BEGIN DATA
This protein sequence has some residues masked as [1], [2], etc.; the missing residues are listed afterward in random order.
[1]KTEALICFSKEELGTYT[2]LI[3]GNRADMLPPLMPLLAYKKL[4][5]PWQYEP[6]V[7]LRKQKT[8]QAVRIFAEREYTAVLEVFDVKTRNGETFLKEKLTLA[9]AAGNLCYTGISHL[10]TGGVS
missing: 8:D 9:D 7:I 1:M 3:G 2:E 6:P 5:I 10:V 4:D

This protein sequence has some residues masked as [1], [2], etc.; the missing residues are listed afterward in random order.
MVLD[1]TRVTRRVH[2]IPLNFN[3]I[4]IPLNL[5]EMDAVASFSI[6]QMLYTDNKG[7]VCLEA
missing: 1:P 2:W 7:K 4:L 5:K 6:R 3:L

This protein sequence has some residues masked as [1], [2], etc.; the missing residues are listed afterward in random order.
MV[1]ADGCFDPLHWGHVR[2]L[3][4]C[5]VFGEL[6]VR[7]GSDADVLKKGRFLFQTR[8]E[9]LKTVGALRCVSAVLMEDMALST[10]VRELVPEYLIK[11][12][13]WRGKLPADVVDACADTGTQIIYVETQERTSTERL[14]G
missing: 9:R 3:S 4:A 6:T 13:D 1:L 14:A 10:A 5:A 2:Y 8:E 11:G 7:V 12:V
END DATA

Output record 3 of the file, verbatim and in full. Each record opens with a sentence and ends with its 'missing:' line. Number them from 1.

This protein sequence has some residues masked as [1], [2], etc.; the missing residues are listed afterward in random order.
MV[1]ADGCFDPLHWGHVR[2]L[3][4]C[5]VFGEL[6]VR[7]GSDADVLKKGRFLFQTR[8]E[9]LKTVGALRCVSAVLMEDMALST[10]VRELVPEYLIK[11][12][13]WRGKLPADVVDACADTGTQIIYVETQERTSTERL[14]G
missing: 9:R 3:S 4:A 6:T 13:D 1:L 14:A 10:A 5:A 2:Y 8:E 11:G 7:V 12:V